I’ve been thinking about the nature of consciousness for a few decades now, trying to find a satisfactory explanation for the puzzling thing, entity, ghost, epiphenomenon, whatever-you-want-to- call-it, that we label a “self.” Do we even have one, or does it have us, or is it just an illusion? Then, trailing along like someone’s kid brother, comes a host of other riddles: free will and/or determinism; dualism and/or monism; the philosopher’s zombie – possible or not? Quale and qualia, real or not?
Translated, are YOU – yes, you – just a zombie? Apparently in possession of human qualities but really without an inner life at all? (Actually, this might be a fair description of most Americans.) And what is your experience of the scent and color of a red rose (quale, singular, qualia, plural) and is that experience in congruence with the real rose? So many questions, so few answers.
And, for many people, the biggest of the biggies: The soul and the question of whether it, which is to say, ME, somehow survives death.
I’m bringing this up, as is often the case, because I just finished an interesting book, Susan Blackmore’s “Conversations on Consciousness.” It was the fortuitous result of a series of interviews she had with leading minds on the brain (or maybe brains on the mind) and a refreshingly casual look at their not-polished- for-peer- review-and- debunking thoughts on “the brain, free will, and what it means to be human.”
The book’s 8 years old now, so no doubt many of the people have revised their thoughts, but it was a fascinating read. Most of the participants were almost disturbingly conversant on each other’s points of view and there was no consensus on anything. So, for what they’re worth, I feel free to offer my own conclusions.
I don’t think that we really have a self. I’ll call it an epiphenomenon, a by-product of consciousness that comes and goes, just an illusion. (Albeit a mighty convincing one.) And, speaking of consciousness, we are mostly not. My offhand guess is that of our 16 waking hours, perhaps two or three of them involve consciousness; the rest of the time we’re on autopilot. This is not a bad thing. Try to return a tennis serve or flip an egg while thinking about it.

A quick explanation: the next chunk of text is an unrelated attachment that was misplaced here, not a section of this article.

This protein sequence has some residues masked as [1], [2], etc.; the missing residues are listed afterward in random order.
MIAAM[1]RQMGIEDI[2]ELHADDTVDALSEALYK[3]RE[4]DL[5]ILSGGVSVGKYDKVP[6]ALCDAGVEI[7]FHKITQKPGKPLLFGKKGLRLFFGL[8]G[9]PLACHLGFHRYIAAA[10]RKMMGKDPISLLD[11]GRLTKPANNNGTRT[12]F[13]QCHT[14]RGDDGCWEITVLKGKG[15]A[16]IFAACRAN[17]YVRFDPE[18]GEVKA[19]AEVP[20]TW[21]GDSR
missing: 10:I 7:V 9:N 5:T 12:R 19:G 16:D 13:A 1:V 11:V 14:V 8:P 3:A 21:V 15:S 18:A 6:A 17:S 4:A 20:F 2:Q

Free will? I’m pretty sure that it doesn’t exist but I have to go with Immanuel Kant and many others, who tell us that we should still act as if we have it, and behave accordingly. Dualism is hogwash; mind and body are one and the same. In accordance with this view, I have to also conclude that – much as I might like to believe otherwise – there is no soul, no separate something that survives death, in whatever manner you care to believe.
Although I vacillate among philosophical stances, functionalism and utilitarianism seem to be my steadiest partners. I divorced idealism long ago, and even though I speak as if I have beliefs – like not believing in free will – I don’t really even believe in belief. Which is to say, everything should be believed provisionally, including belief in provisional belief. Everything I think I know may be wrong and it is most likely that when I am most sure that I am the furthest from the truth or reality or both.
Mind is what the brain does. God is what mind does. A functional explanation, as I’ve said before, with no supernatural one required or necessary. Our atoms disperse after our deaths and, with some luck and planning, they help to sustain new life after we’re gone.
Fertilizer, you know?
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